Tag: Brexit

The Bulletin: No deal Brexit looms for Kiwi businesses

Brexit No Deal threat looms for Kiwi exporters, students to go on climate strike today, and families of disabled people fear support cuts by stealth.

How to talk like you have the foggiest idea what’s going on with Brexit

As the United Kingdom wakes in yet another pool of fevered Brexit sweat, here are the essential things to know – and a glossary for bluffing your way through a conversation about it all

Our prime minister is meeting your prime minister and we’d love you to do lunch

New Zealand's best-known chef has built quite a life for himself in London, but, now more than ever, he yearns for Aotearoa.

The Bulletin: British politics implodes with defections left and right

More defections shake British politics, massive hole in NZ's biosecurity defences revealed, and Privacy Commissioner makes intervention in self-ID debate.

What can New Zealand learn from the Brexit omnishambles?

Even at the other end of the world, we should take care not to ignore the mistakes of the Brexit referendum

Brexistential dread: Life in Britain amid the terrible, tedious drama of Brexit

With the March 29 Brexit deadline bearing down on the country at an alarming speed, it's hard not to wonder whether staying in Britain is really worth it.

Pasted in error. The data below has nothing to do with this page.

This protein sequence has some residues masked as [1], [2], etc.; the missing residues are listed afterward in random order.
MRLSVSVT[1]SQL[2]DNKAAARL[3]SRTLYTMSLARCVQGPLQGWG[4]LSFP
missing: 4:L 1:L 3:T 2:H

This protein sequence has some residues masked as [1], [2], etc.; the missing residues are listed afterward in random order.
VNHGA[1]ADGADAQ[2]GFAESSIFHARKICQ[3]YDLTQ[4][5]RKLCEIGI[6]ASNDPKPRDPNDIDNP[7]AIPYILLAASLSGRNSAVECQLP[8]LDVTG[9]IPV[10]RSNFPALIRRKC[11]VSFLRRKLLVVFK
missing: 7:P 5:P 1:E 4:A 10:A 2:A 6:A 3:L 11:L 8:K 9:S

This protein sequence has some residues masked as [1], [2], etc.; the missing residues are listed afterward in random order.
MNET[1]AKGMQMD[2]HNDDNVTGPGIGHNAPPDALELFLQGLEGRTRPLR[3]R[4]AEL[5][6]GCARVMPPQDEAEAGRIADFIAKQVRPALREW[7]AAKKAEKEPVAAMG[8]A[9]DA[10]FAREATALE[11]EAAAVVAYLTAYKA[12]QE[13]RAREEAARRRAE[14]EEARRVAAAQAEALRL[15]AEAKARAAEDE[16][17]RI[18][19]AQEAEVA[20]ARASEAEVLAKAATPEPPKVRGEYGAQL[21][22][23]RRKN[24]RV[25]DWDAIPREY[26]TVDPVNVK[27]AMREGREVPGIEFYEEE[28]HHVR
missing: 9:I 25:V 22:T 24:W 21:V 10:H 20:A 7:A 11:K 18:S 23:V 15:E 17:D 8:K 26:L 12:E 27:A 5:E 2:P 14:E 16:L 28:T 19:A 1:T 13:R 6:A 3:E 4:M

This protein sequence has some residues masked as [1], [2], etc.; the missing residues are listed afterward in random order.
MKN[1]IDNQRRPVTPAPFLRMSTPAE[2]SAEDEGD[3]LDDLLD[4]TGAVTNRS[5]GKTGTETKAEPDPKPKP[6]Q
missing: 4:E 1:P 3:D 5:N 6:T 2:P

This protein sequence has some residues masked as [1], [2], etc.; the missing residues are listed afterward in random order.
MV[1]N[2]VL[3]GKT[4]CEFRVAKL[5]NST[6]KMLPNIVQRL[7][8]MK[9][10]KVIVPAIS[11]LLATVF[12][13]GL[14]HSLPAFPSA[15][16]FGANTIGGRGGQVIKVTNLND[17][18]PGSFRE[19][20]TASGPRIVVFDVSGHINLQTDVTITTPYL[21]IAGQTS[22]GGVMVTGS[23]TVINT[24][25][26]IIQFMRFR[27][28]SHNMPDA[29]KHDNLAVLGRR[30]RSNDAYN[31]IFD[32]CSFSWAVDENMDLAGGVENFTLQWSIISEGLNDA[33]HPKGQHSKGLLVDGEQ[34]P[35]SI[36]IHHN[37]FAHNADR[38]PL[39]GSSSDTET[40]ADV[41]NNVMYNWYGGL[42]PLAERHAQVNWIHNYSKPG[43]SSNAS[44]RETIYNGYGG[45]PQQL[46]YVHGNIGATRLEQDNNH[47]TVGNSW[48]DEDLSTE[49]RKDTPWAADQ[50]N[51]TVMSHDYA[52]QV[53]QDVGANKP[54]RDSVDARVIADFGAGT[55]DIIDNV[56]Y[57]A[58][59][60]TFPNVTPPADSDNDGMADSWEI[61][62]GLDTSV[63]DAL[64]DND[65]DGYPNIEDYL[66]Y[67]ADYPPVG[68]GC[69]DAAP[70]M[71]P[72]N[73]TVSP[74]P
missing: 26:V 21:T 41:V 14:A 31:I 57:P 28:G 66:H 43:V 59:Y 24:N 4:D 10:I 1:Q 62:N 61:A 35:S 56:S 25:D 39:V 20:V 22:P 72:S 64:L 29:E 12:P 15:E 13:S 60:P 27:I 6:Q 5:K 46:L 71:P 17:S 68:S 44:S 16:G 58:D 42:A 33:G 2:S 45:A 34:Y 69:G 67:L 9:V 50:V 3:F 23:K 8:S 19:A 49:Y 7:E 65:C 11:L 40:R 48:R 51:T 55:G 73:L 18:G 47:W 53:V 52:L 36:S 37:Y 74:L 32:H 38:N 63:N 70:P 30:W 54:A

The Bulletin: Despite Auckland cooling, housing still wildly unaffordable

New study lays bare housing unaffordability, a return to the news of a Roast Buster, and inequality continues to widen. 

The Brexit deal is dead, but Theresa May survives. So what happens now?

With the PM's withdrawal agreement shot down, but Britain still set to leave the EU on March 29, a new course of action is needed – and fast. 

The Bulletin: Is Britain about to get a new PM?

British PM a few hours away from vote on her future, government quietly debating compensation for coastal property owners, and Google makes Millane case blunder.

The Bulletin: Will NZ back UN migration pact?

Foreign policy fault line opens over UN migration pact, mental health report released and waiting on govt response, and yet more leaks about the National Party. 

Meanwhile in Britain, Brexit keeps lurching from debacle to disaster